Townscape Heritage Initiative – Shopping over the decades

120 years ago, traditional market barrows came in 2-wheel or 4-wheel versions, which traders could hire. Image provided by The Brixton Society.

In what is now Brixton’s Town Centre, shops were very limited in numbers and size before the railway station opened in 1862.  Numbers increased rapidly during the 1860s as streets of terraced houses sprang up in the surrounding area. These early shops were little different from the houses, apart from a shopfront where the front parlour would be, with the shopkeeper’s family living upstairs. Examples of this basic plan survive in Atlantic Road and Coldharbour Lane. 

The renovated Department Store began life as an extension to the Bon Marche, added c.1910. Image provided by The Brixton Society.

Brixton shopping began to change in scale with the opening of the Bon Marche in 1877 as the first purpose-built department store in the country.  The railway and horse-drawn trams enabled customers to come from a wider area, and other large stores began to open in Brixton. The Bon Marche itself trebled in size in 1887.

Electric Avenue opened in 1888, as the first shopping street lit by electricity, with the lamps suspended from glazed cast-iron canopies which sheltered shoppers from the rain.  Initially the electricity came from a coal-powered generator in a yard behind one of the shops.

The early 1900s saw increasing numbers of shoppers coming to Brixton, enabling some of the early traders to expand. Some like David Greig expanded by opening new branches around the wider area, and examples of his thistle logo can still be found on former shops across South London.  Others like Quin & Axtens expanded by taking over adjacent shops. Once they had bought the whole Brixton Road frontage between Ferndale and Stockwell Roads, they replaced the small Victorian shop units with a single large department store in 1927.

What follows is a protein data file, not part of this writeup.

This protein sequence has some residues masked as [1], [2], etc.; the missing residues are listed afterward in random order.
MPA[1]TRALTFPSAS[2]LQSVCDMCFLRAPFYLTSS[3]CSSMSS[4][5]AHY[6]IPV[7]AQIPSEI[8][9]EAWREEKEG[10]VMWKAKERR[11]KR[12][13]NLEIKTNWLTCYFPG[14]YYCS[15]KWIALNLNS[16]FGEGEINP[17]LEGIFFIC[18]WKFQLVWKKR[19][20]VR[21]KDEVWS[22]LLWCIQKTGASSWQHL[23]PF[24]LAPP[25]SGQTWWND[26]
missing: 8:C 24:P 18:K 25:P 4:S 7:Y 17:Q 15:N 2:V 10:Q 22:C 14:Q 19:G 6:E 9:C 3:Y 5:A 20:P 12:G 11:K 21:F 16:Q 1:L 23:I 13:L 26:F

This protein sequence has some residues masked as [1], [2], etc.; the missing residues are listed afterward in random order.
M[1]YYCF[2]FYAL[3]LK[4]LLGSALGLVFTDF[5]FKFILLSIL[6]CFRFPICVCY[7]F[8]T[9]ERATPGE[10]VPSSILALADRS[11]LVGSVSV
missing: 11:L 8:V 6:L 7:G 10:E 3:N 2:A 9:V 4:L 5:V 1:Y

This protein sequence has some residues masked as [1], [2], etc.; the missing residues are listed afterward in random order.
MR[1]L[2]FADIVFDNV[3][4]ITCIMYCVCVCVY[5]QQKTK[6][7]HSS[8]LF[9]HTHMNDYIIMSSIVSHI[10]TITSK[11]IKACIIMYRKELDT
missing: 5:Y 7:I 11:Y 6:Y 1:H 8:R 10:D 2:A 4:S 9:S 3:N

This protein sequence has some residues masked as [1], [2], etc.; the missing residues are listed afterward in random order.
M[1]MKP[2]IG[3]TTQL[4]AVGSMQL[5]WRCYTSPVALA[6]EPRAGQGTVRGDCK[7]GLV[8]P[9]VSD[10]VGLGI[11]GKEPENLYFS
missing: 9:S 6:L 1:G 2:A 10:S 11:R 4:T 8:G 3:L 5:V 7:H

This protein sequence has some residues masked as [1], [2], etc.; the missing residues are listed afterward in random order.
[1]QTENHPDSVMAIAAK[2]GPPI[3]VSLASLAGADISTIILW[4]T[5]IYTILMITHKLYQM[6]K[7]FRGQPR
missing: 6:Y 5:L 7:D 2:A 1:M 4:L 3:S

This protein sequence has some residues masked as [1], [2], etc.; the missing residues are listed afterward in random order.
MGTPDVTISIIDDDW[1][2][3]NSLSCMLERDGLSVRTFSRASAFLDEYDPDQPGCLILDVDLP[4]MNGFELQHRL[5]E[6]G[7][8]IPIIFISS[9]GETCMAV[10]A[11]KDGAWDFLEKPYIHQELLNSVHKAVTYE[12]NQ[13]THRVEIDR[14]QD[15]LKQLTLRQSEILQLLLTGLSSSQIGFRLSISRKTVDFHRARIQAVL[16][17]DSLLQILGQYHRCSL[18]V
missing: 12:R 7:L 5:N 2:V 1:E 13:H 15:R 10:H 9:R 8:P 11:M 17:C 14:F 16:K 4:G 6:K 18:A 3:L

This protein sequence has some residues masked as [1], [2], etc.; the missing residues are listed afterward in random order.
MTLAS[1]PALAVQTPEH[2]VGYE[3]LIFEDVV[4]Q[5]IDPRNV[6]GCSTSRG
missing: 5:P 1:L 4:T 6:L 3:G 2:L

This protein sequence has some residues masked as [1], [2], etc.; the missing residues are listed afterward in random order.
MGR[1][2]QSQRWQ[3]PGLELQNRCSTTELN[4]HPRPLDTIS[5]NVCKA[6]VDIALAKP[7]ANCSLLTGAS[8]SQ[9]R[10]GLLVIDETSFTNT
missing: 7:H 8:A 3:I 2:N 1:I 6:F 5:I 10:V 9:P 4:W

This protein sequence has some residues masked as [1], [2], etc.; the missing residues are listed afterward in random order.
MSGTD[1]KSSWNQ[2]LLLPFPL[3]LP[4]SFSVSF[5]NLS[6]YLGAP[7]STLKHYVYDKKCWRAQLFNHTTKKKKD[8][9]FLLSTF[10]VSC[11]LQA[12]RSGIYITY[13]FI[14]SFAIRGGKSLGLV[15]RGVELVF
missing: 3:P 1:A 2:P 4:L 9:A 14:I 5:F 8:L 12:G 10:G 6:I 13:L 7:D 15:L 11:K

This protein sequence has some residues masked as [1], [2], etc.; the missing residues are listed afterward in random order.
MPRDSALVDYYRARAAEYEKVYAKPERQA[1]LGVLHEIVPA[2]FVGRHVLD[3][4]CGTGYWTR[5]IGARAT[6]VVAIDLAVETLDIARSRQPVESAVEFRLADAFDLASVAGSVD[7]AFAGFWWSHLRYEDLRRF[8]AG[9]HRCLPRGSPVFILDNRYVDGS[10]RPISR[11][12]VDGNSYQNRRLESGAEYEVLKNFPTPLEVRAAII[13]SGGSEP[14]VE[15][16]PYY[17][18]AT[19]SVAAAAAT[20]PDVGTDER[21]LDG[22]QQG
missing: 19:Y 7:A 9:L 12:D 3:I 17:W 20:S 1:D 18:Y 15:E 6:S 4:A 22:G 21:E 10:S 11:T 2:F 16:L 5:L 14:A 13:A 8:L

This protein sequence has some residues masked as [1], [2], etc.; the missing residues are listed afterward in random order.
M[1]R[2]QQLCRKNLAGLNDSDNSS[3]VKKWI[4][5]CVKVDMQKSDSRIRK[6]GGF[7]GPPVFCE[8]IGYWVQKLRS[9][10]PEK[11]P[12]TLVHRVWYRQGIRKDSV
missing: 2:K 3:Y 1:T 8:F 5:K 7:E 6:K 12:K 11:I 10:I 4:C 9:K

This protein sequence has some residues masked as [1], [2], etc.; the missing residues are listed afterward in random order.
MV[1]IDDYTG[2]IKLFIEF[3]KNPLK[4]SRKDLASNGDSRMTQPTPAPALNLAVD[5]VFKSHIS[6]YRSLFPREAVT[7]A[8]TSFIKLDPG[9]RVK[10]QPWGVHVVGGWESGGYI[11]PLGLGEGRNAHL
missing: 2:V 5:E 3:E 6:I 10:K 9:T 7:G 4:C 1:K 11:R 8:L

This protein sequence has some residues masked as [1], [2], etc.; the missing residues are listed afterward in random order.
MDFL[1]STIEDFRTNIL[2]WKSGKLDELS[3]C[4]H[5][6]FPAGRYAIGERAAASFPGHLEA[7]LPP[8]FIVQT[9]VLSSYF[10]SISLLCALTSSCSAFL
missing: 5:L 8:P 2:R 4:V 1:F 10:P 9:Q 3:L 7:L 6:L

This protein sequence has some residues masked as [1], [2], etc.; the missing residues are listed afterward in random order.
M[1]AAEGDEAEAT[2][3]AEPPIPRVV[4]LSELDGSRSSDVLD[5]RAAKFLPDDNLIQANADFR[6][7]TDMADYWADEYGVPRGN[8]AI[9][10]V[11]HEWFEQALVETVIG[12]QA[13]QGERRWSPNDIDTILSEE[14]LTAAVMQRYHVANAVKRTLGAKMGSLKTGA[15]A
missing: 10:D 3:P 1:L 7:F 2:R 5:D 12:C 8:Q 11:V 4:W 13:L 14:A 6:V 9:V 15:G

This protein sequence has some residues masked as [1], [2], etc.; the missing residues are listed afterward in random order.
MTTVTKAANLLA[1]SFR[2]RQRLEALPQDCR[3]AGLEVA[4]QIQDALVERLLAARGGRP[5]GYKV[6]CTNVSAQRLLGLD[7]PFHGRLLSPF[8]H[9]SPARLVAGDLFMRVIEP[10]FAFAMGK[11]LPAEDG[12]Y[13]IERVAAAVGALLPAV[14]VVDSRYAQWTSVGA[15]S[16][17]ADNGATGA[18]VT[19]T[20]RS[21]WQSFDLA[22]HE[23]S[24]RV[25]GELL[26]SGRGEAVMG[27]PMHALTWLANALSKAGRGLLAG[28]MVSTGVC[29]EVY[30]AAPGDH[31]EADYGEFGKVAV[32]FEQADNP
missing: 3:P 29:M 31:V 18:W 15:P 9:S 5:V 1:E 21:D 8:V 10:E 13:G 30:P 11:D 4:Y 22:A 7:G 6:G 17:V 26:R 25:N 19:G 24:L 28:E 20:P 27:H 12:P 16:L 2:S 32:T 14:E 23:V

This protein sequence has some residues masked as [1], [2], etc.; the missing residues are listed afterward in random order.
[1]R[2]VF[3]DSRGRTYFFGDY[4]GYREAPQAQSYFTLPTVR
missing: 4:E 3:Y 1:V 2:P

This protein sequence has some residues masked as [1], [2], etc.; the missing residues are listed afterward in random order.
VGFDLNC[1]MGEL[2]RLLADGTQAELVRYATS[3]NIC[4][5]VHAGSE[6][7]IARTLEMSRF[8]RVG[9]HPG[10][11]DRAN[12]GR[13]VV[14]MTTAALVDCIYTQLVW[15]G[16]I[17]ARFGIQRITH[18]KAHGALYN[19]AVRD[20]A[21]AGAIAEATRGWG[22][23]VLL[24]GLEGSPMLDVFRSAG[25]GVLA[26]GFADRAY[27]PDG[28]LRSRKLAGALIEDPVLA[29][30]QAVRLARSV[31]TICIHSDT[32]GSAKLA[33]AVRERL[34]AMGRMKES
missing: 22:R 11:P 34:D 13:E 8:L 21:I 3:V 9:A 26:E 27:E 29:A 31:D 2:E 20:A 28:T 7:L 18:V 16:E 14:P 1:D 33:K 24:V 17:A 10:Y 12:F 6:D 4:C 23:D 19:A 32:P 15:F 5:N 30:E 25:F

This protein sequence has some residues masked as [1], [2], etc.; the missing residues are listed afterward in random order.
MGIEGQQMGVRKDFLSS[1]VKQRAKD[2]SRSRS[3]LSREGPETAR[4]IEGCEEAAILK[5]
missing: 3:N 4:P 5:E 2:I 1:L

Electric Avenue around 1910, long before the market stalls moved in. Image provided by The Brixton Society.

Market stalls appeared along Atlantic Road from early on, and on what had been long front gardens on the east side of Brixton Road. In 1921 the police moved the market stalls from Atlantic Road, to provide a clear route for buses. The stalls moved to Pope’s Road and Brixton Station Road nearby, but were not to be allowed into Electric Avenue until 1950. Most market traders stored their stalls overnight in railway arches or yards nearby. 

This part of the east side of Brixton Road was rebuilt between 1935 and 1939 to allow road widening. Image provided by The Brixton Society.

Brixton continued to develop as a shopping centre between the two world wars.  The shopping centre was extended with new shopping parades added in Brixton Road and Coldharbour Lane. South of the high-level railway bridge, the east side of Brixton Road was rebuilt between 1935 and 1939, using part of the old front gardens to widen the road.

The opening of covered market arcades provided opportunities for market traders to graduate to lock-up shops. The first was Reliance Arcade, linking Brixton Road and Electric Lane in 1929, then Market Row in 1930-31, and eventually the Granville Arcade (now Brixton Village) in 1937. 

Bomb damage during the second world war only created a few gaps, which were soon filled.  Quin & Axtens had been reduced to a shell, but the block was reinstated with a series of individual shops on the ground floor once again.

This block on the west side of Brixton Road was built in 1927 as Quin & Axtens department store. Image provided by The Brixton Society.

From the 1960s onwards, Brixton faced the challenge of how to deal with increasing use of private cars, with its street plan still based on the horse-drawn van and market barrow.  By 1969 Lambeth Council was promoting a vision of shoppers moving around at first floor level, above the road traffic, but lacked the resources to carry it out. Only the Recreation Centre and one of nine intended multi-storey car parks were built. The uncertainty discouraged investment by commercial landowners, and the John Lewis Partnership closed the Bon Marche store in 1976. Car-borne shoppers had a choice of other more modern shopping centres, while the new Victoria Line made Oxford Street more attractive to Brixton residents.

Over the past quarter century, Brixton has found a niche which continues to attract visitors from a wider area. This is based on the distinctive character of its street market and arcades, a wide range of cafes and restaurants offering different cuisines, and a clutch of renovated entertainment venues which have created a “24 hour” economy.

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